2023-24 Federal Budget – Businesses | Individuals | Superannuation

The Federal Treasurer, Dr Jim Chalmers, handed down the 2023–24 Federal Budget at 7:30 pm (AEST) on 9 May 2023.

The full Budget papers are available at www.budget.gov.au. The following provides the key points in relation to business, individuals and superannuation:



Small business depreciation — instant asset write-off threshold of $20,000 for 2023–24

The instant asset write-off threshold for small businesses applying the simplified depreciation rules will be $20,000 for the 2023–24 income year.

Small businesses (aggregated annual turnover less than $10 million) may choose to calculate capital allowances on depreciating assets under a simplified regime in Subdiv 328-D of ITAA 1997. Under these simplified depreciation rules, an immediate write-off applies for lowcost depreciating assets. The measure will apply a $20,000 threshold for the immediate write-off, applicable to eligible assets costing less than $20,000 first used or installed between 1 July 2023 and 30 June 2024. The $20,000 threshold will apply on a per asset basis, so small businesses can instantly write-off multiple low-cost assets. The threshold had been suspended during the operation of temporary full expensing from 6 October 2020 to 30 June 2023.

Assets costing $20,000 or more will continue to be placed into a small business depreciation pool under the existing rules.

The provisions that prevent a small business entity from choosing to apply the simplified depreciation rules for 5 years after opting out will continue to be suspended until 30 June 2024.

Source: Budget Paper No 2, pp 27–28.

Increased deductions for small and medium business expenditure on electrification and energy efficiency

An additional 20% deduction will be available for small and medium business expenditure supporting electrification and energy efficiency.

The additional deduction will be available to businesses with aggregated annual turnover of less than $50 million. Eligible expenditure may include the cost of eligible depreciating assets, as well as upgrades to existing assets, that support electrification and more efficient use of energy. Certain exclusions will apply, including for electric vehicles, renewable electricity generation assets, capital works, and assets not connected to the electricity grid that use fossil fuels.

Examples of expenditure the measure will apply to include:

    • assets that upgrade to more efficient electrical goods (eg energy-efficient fridges)
    • assets that support electrification (eg heat pumps and electric heating or cooling systems), and
    • demand management assets (eg batteries or thermal energy storage).

Total eligible expenditure for the measure will be capped at $100,000, with a maximum additional deduction available of $20,000 per business.

When enacted, the measure will apply to eligible assets or upgrades first used or installed ready for use between 1 July 2023 and 30 June 2024. Full details of eligibility criteria will be finalised in consultation with stakeholders.

Sources: Budget Paper No 2, p 28; Treasurer’s press release Small Business Energy Incentive”, 30 April 2023

FBT exemption for eligible plug-in hybrid electric cars to end

The FBT exemption for eligible plug-in hybrid electric cars will end from 1 April 2025.

Arrangements involving plug-in hybrid electric cars entered into between 1 July 2022 and 31 March 2025 remain eligible for the exemption.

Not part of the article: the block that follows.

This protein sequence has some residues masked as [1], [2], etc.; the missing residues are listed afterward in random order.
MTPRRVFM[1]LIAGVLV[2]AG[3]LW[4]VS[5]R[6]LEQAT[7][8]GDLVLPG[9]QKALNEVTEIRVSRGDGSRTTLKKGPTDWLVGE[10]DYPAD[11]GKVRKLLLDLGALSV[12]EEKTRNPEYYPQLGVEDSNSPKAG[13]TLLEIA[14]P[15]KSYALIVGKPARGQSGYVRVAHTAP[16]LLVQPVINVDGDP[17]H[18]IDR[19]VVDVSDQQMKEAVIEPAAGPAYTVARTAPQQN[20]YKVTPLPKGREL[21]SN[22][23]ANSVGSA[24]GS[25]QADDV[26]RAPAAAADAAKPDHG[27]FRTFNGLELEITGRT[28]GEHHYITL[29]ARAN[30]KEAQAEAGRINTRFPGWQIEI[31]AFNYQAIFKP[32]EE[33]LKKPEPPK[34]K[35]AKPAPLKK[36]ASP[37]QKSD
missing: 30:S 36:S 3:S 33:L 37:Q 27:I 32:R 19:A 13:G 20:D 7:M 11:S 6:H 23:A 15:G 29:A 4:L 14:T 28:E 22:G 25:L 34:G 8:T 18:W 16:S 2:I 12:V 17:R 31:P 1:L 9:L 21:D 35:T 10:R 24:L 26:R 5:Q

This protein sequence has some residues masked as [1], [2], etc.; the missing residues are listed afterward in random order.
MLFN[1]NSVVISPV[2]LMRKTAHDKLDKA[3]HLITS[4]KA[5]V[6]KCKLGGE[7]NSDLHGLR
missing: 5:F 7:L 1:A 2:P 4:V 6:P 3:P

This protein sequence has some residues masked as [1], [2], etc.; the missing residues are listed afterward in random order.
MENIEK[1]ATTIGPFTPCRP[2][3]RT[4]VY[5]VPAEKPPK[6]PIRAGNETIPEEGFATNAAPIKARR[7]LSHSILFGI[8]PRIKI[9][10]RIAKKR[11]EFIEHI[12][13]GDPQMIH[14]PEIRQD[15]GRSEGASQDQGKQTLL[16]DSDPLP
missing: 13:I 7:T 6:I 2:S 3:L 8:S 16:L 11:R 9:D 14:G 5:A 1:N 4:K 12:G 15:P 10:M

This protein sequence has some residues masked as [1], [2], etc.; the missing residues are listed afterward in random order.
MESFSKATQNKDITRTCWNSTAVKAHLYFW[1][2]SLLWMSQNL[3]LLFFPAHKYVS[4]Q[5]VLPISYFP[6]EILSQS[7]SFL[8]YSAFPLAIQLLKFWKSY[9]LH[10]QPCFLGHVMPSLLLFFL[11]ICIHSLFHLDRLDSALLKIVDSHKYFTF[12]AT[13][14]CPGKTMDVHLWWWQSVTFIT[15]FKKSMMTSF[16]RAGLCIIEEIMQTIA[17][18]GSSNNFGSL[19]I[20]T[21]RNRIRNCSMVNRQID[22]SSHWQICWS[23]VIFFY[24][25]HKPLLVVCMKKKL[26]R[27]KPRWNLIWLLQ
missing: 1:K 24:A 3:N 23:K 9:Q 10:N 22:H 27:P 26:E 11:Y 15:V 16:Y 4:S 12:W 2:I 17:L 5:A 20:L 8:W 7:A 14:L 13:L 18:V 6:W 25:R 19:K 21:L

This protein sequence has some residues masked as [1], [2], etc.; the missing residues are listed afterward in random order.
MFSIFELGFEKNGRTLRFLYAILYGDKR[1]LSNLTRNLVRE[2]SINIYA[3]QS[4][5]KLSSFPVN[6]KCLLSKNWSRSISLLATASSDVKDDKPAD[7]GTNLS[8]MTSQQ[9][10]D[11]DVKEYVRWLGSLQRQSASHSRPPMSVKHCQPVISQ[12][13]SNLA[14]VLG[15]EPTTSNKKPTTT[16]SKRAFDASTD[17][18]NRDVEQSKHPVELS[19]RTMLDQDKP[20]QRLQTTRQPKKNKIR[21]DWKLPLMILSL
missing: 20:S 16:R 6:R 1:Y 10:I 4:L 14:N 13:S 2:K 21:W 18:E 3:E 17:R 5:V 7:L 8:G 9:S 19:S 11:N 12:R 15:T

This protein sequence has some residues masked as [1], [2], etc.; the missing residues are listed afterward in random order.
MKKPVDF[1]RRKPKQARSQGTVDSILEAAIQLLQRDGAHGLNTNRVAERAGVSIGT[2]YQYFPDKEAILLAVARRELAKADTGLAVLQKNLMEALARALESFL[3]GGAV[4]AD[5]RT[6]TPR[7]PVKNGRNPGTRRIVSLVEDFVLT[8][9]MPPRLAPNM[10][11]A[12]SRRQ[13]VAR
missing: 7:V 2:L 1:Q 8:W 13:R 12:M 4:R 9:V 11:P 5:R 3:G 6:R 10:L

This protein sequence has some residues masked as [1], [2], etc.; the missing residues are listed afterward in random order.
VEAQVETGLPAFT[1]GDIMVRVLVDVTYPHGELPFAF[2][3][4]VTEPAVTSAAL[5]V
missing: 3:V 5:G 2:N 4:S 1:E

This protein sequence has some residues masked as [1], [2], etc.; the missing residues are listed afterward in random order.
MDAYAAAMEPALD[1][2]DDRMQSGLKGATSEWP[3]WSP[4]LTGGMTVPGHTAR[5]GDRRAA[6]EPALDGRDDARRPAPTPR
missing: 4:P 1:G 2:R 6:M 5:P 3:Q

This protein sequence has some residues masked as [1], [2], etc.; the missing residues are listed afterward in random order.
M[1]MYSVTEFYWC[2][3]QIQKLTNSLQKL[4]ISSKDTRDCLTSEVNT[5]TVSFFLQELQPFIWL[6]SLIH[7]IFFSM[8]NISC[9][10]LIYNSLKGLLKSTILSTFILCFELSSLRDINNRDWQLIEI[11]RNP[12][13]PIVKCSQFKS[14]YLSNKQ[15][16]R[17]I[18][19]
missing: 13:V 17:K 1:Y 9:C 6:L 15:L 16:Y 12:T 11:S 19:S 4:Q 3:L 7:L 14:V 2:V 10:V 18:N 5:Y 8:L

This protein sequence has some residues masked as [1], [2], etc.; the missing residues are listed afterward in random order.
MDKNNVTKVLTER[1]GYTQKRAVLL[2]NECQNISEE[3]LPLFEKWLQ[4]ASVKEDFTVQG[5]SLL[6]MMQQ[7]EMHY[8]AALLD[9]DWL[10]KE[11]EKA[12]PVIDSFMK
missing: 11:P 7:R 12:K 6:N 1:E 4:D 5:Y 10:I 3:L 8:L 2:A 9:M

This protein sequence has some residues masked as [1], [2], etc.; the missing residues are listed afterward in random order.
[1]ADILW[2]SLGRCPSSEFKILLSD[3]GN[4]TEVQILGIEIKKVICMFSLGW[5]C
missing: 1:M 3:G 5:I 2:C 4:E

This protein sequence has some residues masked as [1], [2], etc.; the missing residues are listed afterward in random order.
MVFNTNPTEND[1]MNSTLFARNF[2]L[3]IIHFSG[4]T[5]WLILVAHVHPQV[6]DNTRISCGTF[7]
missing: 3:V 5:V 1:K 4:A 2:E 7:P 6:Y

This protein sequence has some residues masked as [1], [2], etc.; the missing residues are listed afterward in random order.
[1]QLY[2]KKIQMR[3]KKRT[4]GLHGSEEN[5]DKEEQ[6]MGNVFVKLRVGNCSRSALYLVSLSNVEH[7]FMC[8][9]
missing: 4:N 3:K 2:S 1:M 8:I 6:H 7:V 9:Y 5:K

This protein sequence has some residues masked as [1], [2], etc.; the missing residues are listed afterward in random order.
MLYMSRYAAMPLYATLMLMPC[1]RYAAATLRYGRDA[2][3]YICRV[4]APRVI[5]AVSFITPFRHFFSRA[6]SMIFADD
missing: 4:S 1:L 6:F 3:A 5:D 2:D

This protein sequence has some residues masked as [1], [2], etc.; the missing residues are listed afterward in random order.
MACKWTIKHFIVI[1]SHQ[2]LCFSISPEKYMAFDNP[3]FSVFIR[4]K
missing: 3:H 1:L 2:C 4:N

This measure was originally introduced in the Treasury Laws Amendment (Electric Car Discount) Act 2022.

Source: Budget Paper No 2, p 25.

Franked distributions funded by capital raisings — start date postponed

The start date of a measure to prevent franked distributions funded by certain capital raisings announced in the 2016–17 Mid-Year Economic and Fiscal Outlook (MYEFO) has been postponed to 15 September 2022.

Certain distributions funded by capital raisings made on or after 15 September 2022 will be prevented from being frankable. The measure ensures such arrangements cannot be put in place to release franking credits that would otherwise remain unused where they do not significantly change the financial position of the entity.

When originally announced, the 2016–17 MYEFO measure was to apply for distributions made after 12:00 pm (AEDT) on 19 December 2016.

The measure was introduced in sch 5 to the Treasury Laws Amendment (2023 Measures No 1) Bill 2023 with a revised application date of 15 September 2022, to align with the release of the exposure draft legislation for the measure on 14 September 2022. The Bill is currently before the Senate.

Source: Budget Paper No 2, p 13.


Increased rate for income support payments

Income support payment base rates will be increased by $40 per fortnight.

The increase will apply to JobSeeker Payment, Youth Allowance, Parenting Payment (Partnered), Austudy, ABSTUDY, Disability Support Pension (Youth) and Special Benefit from 20 September 2023.

Sources: Budget Paper No 2, p 199; Budget Factsheet — Stronger foundations for a better future, p 17.

Expanded eligibility for higher Jobseeker Payment rate

The minimum age for which older people qualify for the higher JobSeeker Payment rate will be reduced from 60 to 55 years. This applies to those who have received the payment for 9 or more continuous months.

Eligible recipients will receive an increase in their base rate of payment of $92.10 per fortnight.

Sources: Budget Paper No 2, p 199; Budget Factsheet — Stronger foundations for a better future, p 17.

Workforce participation incentive measures extended

The workforce participation incentive measures to support pensioners who want to enter the workforce, or work more hours, without impacting their pension payments will be extended for another 6 months to 31 December 2023.

Originally announced in the Labor government’s 2022–23 Budget, the measure provides age and veterans pensioners a once-off credit of $4,000 to their Work Bonus income bank and temporarily increases the maximum income bank.

Under this measure, pensioners can earn up to $11,800 before their pension is reduced.

Source: Budget Paper No 2, p 201

Improved support for single parents

Eligibility for Parenting Payment (Single) will be extended to support single principal carers with a youngest child under 14 years of age.

The existing eligibility provides support to single principal carers with a child aged under 8 years of age.

Improved support for single parents will provide wellbeing benefits particularly for single mothers, who are overwhelmingly the recipients of this payment, and their children. This measure recognises that caring responsibilities can act as a barrier to employment while also recognising that connections with the labour force are likely to improve economic outcomes throughout a carer’s lifetime.

Source: Budget Paper No 2, p 202.

Increasing the supply of social and affordable housing and making it easier to buy a home

A number of housing measures will be introduced to increase support for social and affordable housing and improve access for home buyers, including:

    • increasing the Government-guaranteed liability cap of the National Housing and Finance Investment Corporation (NHFIC) by $2.0 billion to $7.5 billion to enable NHFIC to increase its support for social and affordable housing through loans from the Affordable